How does it go — feed a cold, starve a fever? Vice versa? I can never remember, but since I’m a feeder at heart, I’ll simmer up a pot of soup at the very first sniffle. I’ve been making a lot of soup this spring as a nasty cold/sore-throat thing makes the rounds, striking down all in its germy path.
Jewish penicillin (sometimes called chicken soup) is my ancestral cure-all, so naturally Ali Slagle’s chicken rice soup with tomatoes and ginger (above) caught my eye. The combination of chicken and rice is as comforting as can be, but here, it’s perked up with fried ginger, fish sauce, lime and sesame oil for a zippy soup reminiscent of tom yum. Make a pot and call me in the morning.
Chicken Rice Soup With Tomatoes and Ginger
There are plenty of other effective, soothing options. Ham El-Waylly’s latest contribution to the soup pharmacopoeia is a colorful vegetable tortilla soup. In it, he uses tortilla chips two ways: pulverized to add body to the broth, and sprinkled on top for a satisfying crunch. He also adds caramelized red cabbage for an earthy sweetness, and plenty of lime juice for a bracing acidity.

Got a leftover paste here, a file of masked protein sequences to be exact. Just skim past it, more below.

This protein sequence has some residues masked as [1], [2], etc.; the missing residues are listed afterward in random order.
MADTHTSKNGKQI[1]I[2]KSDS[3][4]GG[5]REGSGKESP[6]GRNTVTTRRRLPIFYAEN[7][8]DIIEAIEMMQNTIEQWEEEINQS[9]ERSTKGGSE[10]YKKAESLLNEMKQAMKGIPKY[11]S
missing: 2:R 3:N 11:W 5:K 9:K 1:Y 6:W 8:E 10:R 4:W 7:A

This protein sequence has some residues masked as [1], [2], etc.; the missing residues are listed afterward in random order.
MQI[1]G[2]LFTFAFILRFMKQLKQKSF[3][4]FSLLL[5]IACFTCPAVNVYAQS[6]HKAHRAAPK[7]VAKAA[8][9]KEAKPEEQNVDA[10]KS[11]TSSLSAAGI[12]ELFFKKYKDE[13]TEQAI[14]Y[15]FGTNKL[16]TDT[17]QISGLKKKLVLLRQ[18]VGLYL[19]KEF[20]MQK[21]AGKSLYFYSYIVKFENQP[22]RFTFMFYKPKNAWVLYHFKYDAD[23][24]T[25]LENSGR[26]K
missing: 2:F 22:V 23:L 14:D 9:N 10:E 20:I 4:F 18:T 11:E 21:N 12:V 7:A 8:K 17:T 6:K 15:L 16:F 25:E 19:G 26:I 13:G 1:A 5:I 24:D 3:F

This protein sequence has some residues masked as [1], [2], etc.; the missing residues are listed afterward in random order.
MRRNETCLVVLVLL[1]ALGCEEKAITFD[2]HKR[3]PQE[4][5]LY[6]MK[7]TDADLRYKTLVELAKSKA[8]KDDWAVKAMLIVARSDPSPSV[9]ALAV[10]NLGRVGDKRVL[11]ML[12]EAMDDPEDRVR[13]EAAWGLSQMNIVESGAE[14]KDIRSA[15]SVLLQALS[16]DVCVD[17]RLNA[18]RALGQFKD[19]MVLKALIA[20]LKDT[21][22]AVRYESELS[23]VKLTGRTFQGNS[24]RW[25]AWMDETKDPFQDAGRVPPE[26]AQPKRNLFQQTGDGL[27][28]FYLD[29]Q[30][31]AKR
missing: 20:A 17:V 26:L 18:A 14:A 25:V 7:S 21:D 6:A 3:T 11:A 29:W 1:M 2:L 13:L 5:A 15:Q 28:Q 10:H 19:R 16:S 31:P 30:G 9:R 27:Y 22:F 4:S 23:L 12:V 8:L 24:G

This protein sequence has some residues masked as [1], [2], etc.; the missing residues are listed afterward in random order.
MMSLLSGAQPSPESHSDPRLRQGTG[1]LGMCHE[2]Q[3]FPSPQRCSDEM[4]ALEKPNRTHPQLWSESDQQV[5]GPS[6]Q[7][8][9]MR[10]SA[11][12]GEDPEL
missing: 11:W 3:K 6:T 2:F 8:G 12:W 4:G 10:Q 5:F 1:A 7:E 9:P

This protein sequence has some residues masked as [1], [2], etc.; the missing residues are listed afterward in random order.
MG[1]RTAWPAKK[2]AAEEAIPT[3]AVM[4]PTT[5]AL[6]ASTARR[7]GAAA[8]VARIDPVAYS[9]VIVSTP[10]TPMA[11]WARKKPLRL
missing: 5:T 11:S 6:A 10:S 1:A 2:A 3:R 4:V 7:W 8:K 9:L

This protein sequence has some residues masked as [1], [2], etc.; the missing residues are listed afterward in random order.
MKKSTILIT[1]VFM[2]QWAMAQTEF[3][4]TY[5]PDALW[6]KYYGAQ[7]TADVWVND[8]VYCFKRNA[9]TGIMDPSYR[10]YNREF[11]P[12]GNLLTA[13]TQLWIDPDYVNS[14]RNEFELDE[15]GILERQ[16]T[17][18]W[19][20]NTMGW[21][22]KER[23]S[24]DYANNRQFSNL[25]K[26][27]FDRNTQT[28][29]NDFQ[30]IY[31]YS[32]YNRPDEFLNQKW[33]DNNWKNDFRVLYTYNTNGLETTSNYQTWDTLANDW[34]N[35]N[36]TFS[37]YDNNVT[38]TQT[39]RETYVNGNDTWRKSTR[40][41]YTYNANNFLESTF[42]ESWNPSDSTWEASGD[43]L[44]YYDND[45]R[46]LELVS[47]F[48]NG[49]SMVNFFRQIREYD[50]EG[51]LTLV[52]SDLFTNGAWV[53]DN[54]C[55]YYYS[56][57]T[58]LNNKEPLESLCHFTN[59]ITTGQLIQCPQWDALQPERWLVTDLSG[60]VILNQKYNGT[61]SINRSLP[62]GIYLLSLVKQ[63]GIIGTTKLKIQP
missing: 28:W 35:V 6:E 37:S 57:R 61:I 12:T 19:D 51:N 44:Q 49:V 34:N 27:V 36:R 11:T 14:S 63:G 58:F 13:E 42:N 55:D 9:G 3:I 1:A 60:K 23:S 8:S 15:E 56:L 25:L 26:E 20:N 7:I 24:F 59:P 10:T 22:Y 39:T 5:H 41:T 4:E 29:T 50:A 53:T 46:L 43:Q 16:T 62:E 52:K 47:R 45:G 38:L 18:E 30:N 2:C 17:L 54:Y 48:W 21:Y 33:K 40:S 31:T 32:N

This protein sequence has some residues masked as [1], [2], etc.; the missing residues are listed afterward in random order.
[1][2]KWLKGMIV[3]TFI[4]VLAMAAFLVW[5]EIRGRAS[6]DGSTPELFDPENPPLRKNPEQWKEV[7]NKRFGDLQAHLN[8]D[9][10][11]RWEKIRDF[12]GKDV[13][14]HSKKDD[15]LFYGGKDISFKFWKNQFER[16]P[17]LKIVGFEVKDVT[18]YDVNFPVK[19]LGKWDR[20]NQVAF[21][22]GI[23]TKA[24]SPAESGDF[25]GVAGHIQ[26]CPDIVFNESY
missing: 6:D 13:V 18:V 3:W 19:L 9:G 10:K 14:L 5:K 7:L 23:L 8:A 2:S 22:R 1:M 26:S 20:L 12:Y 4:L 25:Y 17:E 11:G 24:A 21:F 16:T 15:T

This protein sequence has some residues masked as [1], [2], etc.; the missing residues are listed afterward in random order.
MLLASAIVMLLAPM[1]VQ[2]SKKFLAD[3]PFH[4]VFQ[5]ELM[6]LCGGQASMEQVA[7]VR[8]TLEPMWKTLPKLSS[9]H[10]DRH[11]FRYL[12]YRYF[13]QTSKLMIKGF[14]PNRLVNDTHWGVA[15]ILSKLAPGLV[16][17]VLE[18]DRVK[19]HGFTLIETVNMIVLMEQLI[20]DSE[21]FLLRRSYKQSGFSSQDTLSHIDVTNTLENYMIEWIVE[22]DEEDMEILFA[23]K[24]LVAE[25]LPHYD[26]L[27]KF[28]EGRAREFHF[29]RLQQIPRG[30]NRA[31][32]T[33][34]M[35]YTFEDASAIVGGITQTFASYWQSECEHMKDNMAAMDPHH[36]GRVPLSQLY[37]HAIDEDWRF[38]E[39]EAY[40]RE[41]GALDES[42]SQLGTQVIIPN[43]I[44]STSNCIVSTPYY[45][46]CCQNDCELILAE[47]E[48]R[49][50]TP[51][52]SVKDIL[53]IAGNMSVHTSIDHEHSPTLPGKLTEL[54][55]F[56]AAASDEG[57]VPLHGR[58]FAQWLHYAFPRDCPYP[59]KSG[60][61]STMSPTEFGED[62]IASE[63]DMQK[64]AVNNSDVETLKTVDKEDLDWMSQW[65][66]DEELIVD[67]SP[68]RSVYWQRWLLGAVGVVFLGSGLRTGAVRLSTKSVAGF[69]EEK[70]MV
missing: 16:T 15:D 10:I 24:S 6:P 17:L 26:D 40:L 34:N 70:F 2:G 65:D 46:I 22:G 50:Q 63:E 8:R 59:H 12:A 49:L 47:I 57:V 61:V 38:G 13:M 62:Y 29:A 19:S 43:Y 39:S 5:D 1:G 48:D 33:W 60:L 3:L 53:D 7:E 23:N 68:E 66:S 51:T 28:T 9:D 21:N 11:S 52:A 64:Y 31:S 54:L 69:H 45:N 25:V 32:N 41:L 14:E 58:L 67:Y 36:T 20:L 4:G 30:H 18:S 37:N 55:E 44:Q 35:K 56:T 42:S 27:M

In the set-it-and-forget-it realm of soup recipes, Sarah DiGregorio has two new slow-cooker recipes. The first, an Italian wedding soup, uses a clever hack. Instead of making meatballs from scratch, she calls for rolling loose Italian sausage into balls. For something even heartier, try her harissa bean and couscous stew. It has a generous dose of roasted red peppers, and is topped with crunchy salted almonds.
I’m convinced any of these soups would work just as well to prevent a malady as to cure one. A soup a day keeps the doctor away, right?
How about something sweet to cheer any sagging spirits? I suggest Vaughn Vreeland’s salted margarita bars, which have loads of energizing vitamin C from all that fresh lime juice, plus tequila and Grand Marnier to evoke the cocktail.
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My Tea Recipe That Really Revives
I’ll leave you with my recipe for homemade ginger-lemon tea, which always makes me feel better, even when I’m healthy. For each mug, grate about a half-inch worth from your ginger root (no need to peel it), then place it in a tea ball with a strip of lemon zest, a whole clove and two green cardamom pods. Steep in boiling water for 10 minutes, then add a squeeze of fresh lemon and honey to taste. Get well soon!